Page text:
Jin Ping Mei : "The Golden Lotus" : "Fleur en Fiole d'Or"

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Jin Ping Mei : "The Golden Lotus" : "Fleur en Fiole d'Or"

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1lilisin
aug 18, 2009, 6:00 am

I am currently in France which means that I spend the majority of my time in bookstores looking at the greater selection of translated literature than in the States.

I stumbled upon Jin Ping Mei which seems to be like Japan's Tale of Genji but more erotic.

Has anybody read this? Any thoughts?
I've already looked at it's corresponding Wikipedia article.

2liao
aug 28, 2009, 11:44 pm

I wish I could I say I've read all of it--I did take two classes with the English translator of the novel--but I don't think I got past chapter 10. (I've heard in Japanese there's a verb that means to "turn back at 12" and refers to those readers of Genji who never make past the 12th chapter; I turned back at 10).

I know David Roy has many original ideas of how the book should be interpreted and that it shouldn't be consigned to the erotica shelves in either China or America.

Let me know how you like the French translation. Its by André Levy, right?

3lilisin
sep 1, 2009, 2:51 am

I'm not familiar with that Japanese verb but I'd be very interested in knowing what it is! I was able to read all of Genji but I actually really enjoyed it. I'm a little hesitant on this Chinese "version" so I won't be starting it anytime soon.

My grandfather had purchased it, stopped before finishing chapter 1 and then I found it in his home in France and brought it back to the States. It is however in Texas while I live in Colorado.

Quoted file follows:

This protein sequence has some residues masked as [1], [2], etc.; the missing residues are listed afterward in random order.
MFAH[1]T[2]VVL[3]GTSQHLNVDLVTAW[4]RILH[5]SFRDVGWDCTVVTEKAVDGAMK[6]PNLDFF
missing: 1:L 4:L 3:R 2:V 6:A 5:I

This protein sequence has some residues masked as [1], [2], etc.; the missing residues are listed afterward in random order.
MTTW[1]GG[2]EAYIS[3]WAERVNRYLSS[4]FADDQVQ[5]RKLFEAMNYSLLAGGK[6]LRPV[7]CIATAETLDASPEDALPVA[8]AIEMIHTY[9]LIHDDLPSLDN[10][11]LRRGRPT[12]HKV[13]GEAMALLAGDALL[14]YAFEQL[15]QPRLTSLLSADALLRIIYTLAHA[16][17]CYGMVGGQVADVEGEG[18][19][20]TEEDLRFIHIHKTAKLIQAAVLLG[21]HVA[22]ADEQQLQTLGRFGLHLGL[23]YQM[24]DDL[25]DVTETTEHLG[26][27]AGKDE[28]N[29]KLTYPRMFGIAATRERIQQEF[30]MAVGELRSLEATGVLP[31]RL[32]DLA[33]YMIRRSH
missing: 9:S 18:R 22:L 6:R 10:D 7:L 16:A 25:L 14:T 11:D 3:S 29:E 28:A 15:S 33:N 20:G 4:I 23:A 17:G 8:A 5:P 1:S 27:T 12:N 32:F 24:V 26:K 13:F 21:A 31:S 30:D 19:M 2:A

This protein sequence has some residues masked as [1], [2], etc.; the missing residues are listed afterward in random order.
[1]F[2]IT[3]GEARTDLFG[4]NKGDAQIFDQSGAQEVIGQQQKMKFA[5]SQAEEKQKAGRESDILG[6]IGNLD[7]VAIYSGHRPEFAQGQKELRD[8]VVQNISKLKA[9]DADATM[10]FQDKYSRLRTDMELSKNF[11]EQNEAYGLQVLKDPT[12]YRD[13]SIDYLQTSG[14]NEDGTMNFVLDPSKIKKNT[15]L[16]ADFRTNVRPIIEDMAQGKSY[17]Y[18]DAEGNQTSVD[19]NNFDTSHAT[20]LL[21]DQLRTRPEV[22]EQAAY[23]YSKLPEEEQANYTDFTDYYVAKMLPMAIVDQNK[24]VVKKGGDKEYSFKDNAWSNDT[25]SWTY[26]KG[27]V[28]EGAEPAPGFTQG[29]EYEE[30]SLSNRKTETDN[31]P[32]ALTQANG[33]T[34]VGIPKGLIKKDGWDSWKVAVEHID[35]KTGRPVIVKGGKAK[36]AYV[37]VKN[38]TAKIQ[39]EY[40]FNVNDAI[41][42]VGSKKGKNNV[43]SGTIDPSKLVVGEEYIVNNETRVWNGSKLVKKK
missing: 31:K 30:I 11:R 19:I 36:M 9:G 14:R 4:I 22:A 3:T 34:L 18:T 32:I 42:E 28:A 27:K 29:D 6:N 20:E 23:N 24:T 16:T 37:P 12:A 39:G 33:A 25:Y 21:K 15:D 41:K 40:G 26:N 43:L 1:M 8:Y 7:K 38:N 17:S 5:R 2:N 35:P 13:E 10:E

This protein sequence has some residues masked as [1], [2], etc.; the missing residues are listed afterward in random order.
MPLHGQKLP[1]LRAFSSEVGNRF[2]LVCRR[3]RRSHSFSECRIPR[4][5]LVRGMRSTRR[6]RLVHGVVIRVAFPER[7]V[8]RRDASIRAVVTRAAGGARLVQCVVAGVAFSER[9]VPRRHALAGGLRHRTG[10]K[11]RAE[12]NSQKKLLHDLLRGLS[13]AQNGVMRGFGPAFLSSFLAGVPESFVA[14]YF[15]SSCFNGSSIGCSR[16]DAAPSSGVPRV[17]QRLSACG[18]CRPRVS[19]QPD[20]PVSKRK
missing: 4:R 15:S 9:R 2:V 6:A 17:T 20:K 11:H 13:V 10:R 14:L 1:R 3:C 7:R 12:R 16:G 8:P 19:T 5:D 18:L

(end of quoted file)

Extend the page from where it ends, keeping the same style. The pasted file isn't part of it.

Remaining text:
4LolaWalser
sep 1, 2009, 10:27 am

Years ago, I read the Egerton translation (an early edition with, yes, the especially naughty bits rendered in Latin), but that wasn't my first encounter with the story of Hsi-Men and his wives--at sixteen I had bought the graphic version by Magnus, Les 110 pillules d'or in French translation. (Touchstones seem to be off...)

Anyway, I found the novel highly readable and enjoyable (the Latin making it somehow comic, as if I were reading along with a prudish old uncle), but it doesn't hold a candle to Genji, if I may voice such an opinion on the basis merely of translated versions. I think there is much more depth and sheer beauty to Genji, although the contrast may be due in part to the overtly sexual nature of Chin P'ing Mei (no one has ever called The tale of Genji "pornographic"!) Genji is a sophisticated psychological novel, CPM is more of a romp... Both deal mainly with their protagonists' amorous lives, but that's where the resemblance ends, imo.

I have another English one-volume edition, translated "from Chinese and German" by Franz Kuhn and Bernard Miall (introduced by Arthur Waley), that I haven't read yet.

I also bought the first volume of David Roy's translation, but haven't got to that either.

5antiquary
jul 11, 2010, 3:49 pm

All I have is a somewhat sensationalized "naughty bits" version called, so help me, The Love Pagoda, with introduction by Albert Ellis. (Brandon House, 1965) I agree that the Genji is a far greater novel as literature, but I gather from some secondary comments that Jin Ping Mei is taken much more seriously than it used to be --it is even mentioned in the world history text I teach from nowadays. I will say that (unlike most early erotica in my experience) it actually is erotic in translation.